Undermining the Teaching Profession

Teachers are at the center of the discussion on education reform and most will agree that teachers are a vital part of education and that the role of the teacher impacts learning in the classroom. At the heart of the testing and standardization movement, central to education reform, is how to determine whether teachers are effective and positively impacting student learning. Several approaches have attempted to “solve” this problem using data revolving around student test scores. However, defining highly effective teaching and teachers proves to be a complex problem that is not easily solved with numbers and statistics. In The Life and Death of the Great American School System, Diane Ravitch argues that the push to assess teachers based on student test scores and to apply punitive consequences or rewards based on these scores is debasing the teaching profession and undermining education.

Diane Ravitch convincingly argues that well-trained professional principals who hire, evaluate, and give tenure to well-trained professional teachers should run schools. She contends that teaching is one of the few professions that allows for people outside of the field to evaluate effectiveness of the professionals in the field. Few would agree that doctors or lawyers could be hired, evaluated, and fired by someone with no medical or law training. Yet, this is what is happening in schools. Yet, it is not only the question of who is responsible for the evaluation of teachers, but also what even defines a highly effective teacher and how this could be measured.

While some argue that the way to ensure that education is filled with highly effective teachers is to hire anyone with a college degree, but no teaching credentials, and retain teachers who increase test scores, Ravitch contends that improving teacher training programs and equipping teachers with a cadre of support and coaches would elevate the profession of teaching and bring highly educated teachers into the field. Linda Darling-Hammond, a scholar and leader in the field of teacher education, supports the view that teachers need to be seen as professionals and should be supported, educated, and well trained and that the era of data, testing, and standardization are eroding education.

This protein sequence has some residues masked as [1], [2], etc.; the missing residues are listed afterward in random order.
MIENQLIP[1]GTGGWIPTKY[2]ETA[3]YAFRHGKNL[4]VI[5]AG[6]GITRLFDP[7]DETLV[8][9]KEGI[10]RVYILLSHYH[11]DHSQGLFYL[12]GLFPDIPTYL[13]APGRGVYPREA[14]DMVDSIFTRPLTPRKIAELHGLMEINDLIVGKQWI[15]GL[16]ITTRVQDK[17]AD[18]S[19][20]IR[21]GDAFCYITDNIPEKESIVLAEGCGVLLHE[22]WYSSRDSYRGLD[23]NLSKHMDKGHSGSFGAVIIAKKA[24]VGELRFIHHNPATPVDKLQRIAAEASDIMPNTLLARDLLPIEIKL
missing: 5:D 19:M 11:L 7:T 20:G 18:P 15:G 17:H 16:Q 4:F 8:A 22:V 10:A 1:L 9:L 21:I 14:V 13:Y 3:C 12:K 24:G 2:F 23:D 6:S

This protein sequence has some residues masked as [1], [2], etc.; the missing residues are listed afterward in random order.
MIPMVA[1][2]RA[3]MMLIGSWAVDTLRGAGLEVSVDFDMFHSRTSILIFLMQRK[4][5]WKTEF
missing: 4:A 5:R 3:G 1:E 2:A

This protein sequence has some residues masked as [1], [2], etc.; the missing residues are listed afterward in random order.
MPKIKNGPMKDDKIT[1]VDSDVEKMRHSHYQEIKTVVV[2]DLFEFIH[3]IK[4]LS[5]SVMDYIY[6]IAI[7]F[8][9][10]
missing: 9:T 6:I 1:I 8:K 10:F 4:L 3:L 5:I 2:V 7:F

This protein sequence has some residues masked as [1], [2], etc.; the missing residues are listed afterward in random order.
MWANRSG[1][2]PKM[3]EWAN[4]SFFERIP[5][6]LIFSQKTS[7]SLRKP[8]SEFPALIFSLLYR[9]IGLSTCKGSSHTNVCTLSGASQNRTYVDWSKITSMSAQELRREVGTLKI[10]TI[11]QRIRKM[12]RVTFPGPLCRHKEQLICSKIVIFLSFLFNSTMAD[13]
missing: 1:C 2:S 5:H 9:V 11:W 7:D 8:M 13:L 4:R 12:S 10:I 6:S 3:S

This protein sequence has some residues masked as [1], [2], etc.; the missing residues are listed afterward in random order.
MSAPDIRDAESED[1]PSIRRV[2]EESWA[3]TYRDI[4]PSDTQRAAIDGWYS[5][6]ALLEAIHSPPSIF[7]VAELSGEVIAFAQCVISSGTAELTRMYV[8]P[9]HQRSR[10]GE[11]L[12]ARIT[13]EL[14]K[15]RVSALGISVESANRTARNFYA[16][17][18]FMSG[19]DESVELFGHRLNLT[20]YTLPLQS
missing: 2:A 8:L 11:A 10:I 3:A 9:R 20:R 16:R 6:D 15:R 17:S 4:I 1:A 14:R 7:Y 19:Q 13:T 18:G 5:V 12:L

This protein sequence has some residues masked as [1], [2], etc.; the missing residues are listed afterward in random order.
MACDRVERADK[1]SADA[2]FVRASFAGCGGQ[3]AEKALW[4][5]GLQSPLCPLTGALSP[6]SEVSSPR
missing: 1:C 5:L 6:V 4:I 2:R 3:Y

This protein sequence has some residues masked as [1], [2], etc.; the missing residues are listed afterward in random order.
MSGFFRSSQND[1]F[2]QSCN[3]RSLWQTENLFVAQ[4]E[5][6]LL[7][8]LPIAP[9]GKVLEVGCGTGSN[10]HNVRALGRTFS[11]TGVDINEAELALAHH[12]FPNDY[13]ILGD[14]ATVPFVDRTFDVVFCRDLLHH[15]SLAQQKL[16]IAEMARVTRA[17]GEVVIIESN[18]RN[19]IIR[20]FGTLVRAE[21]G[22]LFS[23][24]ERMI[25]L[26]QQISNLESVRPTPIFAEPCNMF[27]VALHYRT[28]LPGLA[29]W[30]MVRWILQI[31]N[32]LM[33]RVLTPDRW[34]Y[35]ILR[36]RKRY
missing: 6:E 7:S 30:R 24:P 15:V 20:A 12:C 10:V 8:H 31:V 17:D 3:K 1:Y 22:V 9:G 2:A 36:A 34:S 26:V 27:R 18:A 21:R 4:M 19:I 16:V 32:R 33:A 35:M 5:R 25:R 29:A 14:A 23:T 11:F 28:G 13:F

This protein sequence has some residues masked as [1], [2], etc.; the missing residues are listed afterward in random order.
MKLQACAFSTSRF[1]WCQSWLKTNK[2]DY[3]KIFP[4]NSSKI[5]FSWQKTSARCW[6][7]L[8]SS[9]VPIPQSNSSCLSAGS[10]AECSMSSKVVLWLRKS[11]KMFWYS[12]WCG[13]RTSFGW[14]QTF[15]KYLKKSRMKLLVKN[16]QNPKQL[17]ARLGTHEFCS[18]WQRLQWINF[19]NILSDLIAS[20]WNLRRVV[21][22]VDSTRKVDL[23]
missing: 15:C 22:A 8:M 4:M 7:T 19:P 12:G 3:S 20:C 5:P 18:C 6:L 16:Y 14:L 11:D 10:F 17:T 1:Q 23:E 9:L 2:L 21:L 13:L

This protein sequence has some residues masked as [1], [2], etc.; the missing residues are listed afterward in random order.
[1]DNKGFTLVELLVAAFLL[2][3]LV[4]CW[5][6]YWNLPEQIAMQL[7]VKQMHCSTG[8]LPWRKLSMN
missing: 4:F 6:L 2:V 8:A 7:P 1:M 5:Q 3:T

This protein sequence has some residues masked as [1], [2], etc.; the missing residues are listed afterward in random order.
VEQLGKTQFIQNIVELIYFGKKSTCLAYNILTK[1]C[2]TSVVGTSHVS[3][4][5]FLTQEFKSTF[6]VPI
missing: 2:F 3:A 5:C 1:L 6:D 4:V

In fact, nations that lead in international test scores, such as Finland, Singapore, and South Korea support a respected teaching profession with high standards for entrance into teacher training programs, and extensive pre-service experience and mentoring in classrooms. While these aspects of the teaching force in these countries are acknowledged, many countries, which are looking to reform their education systems, including the United States look to easier solutions such as standardized curriculum, or simply claim that the success of these education systems are a mystery. Addressing the field of teaching and teacher training programs is a more complicated approach to improving teacher effectiveness than the assumed, and misleading, straightforward approach of using student test scores to determine who are “ineffective” teachers and firing them.

The reality is that those who are most effective at assessing teachers are those who were formerly teachers themselves and have moved into administration. What is lacking is respect and trust in the experience of principals to hire, support, assess and fire, if necessary, teachers. As Ravitch points out, test scores of students are unreliable as they vary from year to year, and when test scores are used as the only measure of teacher effectiveness, teacher success varies from year to year. There is no single measure to define teacher effectiveness. Teaching is dynamic and many of the ways that teachers support and teach students cannot be measured on a standardized test. To look for a single quick fix to education alienates and undermines excellent teachers and the field of education.

References

Ravitch, D. (2010). The Death and Life of the Great American School System: How Testing and Choice are Undermining Education. New York: Basic Books.

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